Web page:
Sunday, March 4, 2012

Happy National Grammar Day!

Did you know March 4 is National Grammar Day? Now you do! In honor of this holiday, I wanted to share with you some of my favorite grammar tips and biggest peeves (and hopefully not make too many grammatical mistakes while doing so). First, in the image above, it should be "were" because a wish creates the subjunctive mood. Sigh. Also, I think it should be "I" at the end, as in "like I am."

The correct phrase is you're welcome, not your welcome. I think you want to say, "You are welcome," unless you're telling someone his or her welcome was not friendly enough. Then it's perfectly acceptable to say, "Your welcome sucked." (Acceptable meaning in grammatical terms, of course, not in terms of general decorum.) 

There is one pair of homophones that I always have to think about before I spell either of them: stationary and stationery. I've developed a very easy way to remember the difference. (Well, I'm sure I didn't actually invent this memory aid, but I arrived at it on my own!) Stationery goes in an envelope (or is an envelope). Voila!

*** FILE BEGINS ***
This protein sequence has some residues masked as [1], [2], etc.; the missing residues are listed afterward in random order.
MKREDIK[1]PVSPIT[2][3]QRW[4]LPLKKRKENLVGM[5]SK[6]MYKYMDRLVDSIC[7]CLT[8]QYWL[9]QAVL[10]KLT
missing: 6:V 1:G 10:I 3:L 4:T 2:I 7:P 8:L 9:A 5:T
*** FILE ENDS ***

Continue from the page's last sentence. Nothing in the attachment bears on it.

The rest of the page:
Finally, I wanted to share something from my magazine editing class last year that absolutely blew me away. When you feel like you want to throw up, what do you say? "I feel nauseous," right? Wrong! You should say, "I feel nauseated." That seems totally incorrect, right? But there is a very simple explanation for it. Look at the words "poisoned" and "poisonous." If you are bitten by a snake, are you poisoned or poisonous? (I hope you're not the latter!) Nauseated and nauseous work the same way, so you feel nauseated after you look at a nauseous meal. I know, I know. Take a minute to think that one over.... (Or, look at's entry for nauseous and be completely confused. Either my professor was wrong, or this is another example of a dictionary adapting to common usage rather than correct definitions.)

I could write about grammar all day (my editing T.A. once called me a "grammar robot"), but I'll just leave it at these four items for now. Plus, I feel like I've misused a comma somewhere, and I'm sure I wrote fragments because this is a blog and not a formal paper, and the thought of both is really bugging me. I need to quit before I get too frustrated and scrap this whole post.... 

P.S. - Grammar Girl celebrated National Grammar Day 2010 with a great list of the Top 10 Grammar Myths. Check it out; she's a much better resource than I! :)

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